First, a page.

The context of this thread is acoustic SPL, not electronic attenuation. I would also cite that his numbers are provided in standard notation, therefore they're not attenuated values and cannot not be his receiver volume levels. I have not seen a receiver exceed 10dB, above 0 attenuation, let a lone 20-25 dB. (I am aware that his receiver may be numerically ascending; however, it's doubtful)
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post #27 of 66 Old 08-01-2014, 10:38 PM
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Quote:
Originally Posted by Garidy View Post
The context of this thread is acoustic SPL, not electronic attenuation. I would also cite that his numbers are provided in standard notation, therefore they're not attenuated values and cannot not be his receiver volume levels. I have not seen a receiver exceed 10dB, above 0 attenuation, let a lone 20-25 dB. (I am aware that his receiver may be numerically ascending; however, it's doubtful)
Until xvfx defines the numbers hard to say what the heck they are or mean but they are certainly doubtful to be listening levels He might have omitted the "-" sign.


Last edited by lovinthehd; 08-01-2014 at 10:42 PM.
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post #28 of 66 Old 08-01-2014, 10:45 PM
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Originally Posted by lovinthehd View Post
Until the OP defines the numbers hard to say what the heck they are or mean but they are certainly doubtful to be listening levels He might have omitted the "-" sign.
Let's 'hope'... because he has over 600 post and five dozen likes... I'm feeling a little concerned. I'll feel better to learn that he mixed up the context and merely failed to realize that his volume dial values have no relationship to other members volume dials... For me, I like my volume dial on at 1:00...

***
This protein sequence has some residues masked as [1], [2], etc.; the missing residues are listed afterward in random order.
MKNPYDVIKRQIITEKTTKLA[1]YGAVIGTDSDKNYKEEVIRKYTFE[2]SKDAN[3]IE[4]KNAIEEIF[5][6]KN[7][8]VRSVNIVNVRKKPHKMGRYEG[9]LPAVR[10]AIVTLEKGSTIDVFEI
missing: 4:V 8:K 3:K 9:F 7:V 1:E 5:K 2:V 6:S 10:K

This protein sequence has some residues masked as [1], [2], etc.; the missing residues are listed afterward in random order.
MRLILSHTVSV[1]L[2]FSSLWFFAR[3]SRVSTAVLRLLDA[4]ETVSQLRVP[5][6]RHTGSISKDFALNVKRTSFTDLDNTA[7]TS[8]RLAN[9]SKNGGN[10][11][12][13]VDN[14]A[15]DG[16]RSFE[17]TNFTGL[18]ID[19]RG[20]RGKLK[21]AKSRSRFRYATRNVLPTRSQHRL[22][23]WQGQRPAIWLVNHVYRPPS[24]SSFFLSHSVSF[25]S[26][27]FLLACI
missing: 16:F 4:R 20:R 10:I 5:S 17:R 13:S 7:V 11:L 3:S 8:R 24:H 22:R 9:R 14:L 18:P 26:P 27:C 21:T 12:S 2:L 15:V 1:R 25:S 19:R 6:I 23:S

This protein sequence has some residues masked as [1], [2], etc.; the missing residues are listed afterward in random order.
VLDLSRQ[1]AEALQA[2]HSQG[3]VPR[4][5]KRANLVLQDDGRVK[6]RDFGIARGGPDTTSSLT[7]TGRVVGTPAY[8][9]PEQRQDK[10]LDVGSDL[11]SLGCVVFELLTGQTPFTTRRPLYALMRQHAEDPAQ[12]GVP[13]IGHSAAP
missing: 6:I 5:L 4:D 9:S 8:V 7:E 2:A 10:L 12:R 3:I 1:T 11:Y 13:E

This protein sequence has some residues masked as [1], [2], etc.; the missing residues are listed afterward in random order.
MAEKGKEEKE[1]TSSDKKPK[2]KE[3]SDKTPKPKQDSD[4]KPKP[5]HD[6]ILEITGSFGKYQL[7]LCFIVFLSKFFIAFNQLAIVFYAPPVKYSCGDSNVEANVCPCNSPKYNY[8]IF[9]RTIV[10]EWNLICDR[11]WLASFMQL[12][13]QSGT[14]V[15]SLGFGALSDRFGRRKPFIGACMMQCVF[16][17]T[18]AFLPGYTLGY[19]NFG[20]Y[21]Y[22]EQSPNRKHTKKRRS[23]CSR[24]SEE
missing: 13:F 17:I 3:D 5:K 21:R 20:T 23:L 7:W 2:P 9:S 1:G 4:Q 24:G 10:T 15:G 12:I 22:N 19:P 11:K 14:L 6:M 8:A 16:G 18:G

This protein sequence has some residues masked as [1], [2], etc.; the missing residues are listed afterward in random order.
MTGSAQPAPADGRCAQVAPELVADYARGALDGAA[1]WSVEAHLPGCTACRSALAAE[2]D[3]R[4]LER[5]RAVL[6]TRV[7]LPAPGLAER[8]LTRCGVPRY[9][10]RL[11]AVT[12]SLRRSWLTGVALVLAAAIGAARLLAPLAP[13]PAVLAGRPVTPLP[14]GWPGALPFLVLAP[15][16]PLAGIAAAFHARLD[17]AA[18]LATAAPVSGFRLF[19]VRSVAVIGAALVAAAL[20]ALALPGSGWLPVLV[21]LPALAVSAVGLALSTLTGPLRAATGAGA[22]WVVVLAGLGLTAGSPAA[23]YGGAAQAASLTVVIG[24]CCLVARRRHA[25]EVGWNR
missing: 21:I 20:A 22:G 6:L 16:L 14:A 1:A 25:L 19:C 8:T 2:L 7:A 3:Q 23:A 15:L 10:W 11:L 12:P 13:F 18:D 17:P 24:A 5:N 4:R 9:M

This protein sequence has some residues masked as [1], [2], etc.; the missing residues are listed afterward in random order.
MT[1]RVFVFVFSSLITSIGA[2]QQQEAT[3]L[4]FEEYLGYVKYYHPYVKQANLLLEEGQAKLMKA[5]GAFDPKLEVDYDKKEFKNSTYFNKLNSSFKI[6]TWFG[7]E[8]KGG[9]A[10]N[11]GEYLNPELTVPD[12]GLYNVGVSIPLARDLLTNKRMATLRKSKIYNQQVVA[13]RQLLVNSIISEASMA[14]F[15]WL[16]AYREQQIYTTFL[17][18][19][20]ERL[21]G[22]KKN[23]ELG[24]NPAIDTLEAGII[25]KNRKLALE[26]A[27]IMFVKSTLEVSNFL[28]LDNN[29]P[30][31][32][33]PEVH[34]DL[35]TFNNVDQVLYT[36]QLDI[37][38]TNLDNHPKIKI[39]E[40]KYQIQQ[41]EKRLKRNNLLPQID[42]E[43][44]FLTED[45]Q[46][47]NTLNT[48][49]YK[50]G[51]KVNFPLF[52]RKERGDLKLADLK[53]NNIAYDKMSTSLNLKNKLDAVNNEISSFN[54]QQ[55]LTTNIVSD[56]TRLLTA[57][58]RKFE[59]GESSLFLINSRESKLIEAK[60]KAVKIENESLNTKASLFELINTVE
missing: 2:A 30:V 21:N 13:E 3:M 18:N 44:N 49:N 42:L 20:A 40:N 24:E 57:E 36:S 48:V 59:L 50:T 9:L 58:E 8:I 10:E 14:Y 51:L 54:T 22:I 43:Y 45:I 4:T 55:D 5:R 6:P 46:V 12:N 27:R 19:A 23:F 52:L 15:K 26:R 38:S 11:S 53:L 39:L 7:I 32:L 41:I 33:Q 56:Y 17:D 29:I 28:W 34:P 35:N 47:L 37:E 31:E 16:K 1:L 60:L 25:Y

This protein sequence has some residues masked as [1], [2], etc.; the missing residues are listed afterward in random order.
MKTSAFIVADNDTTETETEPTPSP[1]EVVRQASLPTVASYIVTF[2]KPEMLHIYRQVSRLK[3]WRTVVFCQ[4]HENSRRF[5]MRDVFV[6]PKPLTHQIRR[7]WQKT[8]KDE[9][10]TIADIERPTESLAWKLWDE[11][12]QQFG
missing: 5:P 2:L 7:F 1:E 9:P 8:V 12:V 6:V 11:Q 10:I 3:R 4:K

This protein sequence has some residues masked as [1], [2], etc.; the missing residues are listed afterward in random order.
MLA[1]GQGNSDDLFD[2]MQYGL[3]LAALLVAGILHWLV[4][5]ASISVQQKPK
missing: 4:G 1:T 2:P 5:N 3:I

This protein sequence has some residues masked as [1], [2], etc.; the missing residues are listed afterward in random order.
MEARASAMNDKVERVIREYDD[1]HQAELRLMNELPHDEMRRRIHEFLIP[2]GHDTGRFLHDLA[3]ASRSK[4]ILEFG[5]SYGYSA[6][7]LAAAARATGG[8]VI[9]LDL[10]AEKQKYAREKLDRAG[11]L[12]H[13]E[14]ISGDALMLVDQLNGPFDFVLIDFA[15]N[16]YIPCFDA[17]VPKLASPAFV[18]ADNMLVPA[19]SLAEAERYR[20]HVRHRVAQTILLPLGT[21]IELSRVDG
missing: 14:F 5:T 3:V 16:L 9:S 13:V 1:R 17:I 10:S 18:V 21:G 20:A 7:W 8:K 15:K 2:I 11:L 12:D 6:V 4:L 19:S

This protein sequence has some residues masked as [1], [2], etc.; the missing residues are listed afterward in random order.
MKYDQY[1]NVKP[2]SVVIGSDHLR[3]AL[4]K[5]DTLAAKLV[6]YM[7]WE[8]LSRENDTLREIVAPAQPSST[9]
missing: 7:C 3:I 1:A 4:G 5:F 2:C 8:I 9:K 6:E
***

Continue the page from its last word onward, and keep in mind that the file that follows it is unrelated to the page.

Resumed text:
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post #29 of 66 Old 08-02-2014, 03:25 AM
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Quote:
Originally Posted by jake9 View Post
I use a free iPhone app.
That can work.

Quote:
Originally Posted by jake9 View Post
With that I've gotten about 101 dB peak SPL. But I usually listen around 85-90 dB, which after a couple hours causes my ears to ring.
I would go so far as to say that 101dB SPL peaks for a half hour or so shouldn't cause normal ears to ring. For several hours, it could be a problem.

There is a malady called tinnitus which causes the ears to be unusually sensitive to starting to ring. Ears ringing due to loud sounds is nature's way of telling you to stop!


Quote:
Originally Posted by jake9 View Post
I would like to get a dedicated SPL meter like the one posted above for more accurate measurements.
For the $30 or so it costs, what is stopping you? ;-) That's like the price of 2-3 CDs, no? ;-)

I know that they might pull your audiophile's card for buying test equipment, but maybe this once!
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Last edited by arnyk; 08-02-2014 at 05:44 AM.
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post #30 of 66 Old 08-02-2014, 05:52 AM
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Quote:
Originally Posted by Garidy View Post
Impossible!
Yes, apparently we've got yet another person who like zillions doesn't know the big difference between the calibrations on some AVR face plates and actual SPL.

If you have an AVR with a self-calibration facility based on a microphone, then the dB numbers have some relevance to SPL. I don't feel like I have a really good handle on what it exactly is. It is probably something like: A FS 1 KHz sine wave plays at the indicated dB at the listening location the system was calibrated for.

That would roughly correspond to parts of the music that actually reach FS, which is in reality only a tiny part of the music. IOW, when my AVR reads out 105 dB my SPL meter reads about 105 dB SPL at my listening location, but only for the very loudest peaks and only if it is in peak hold mode, fast response and C weighted.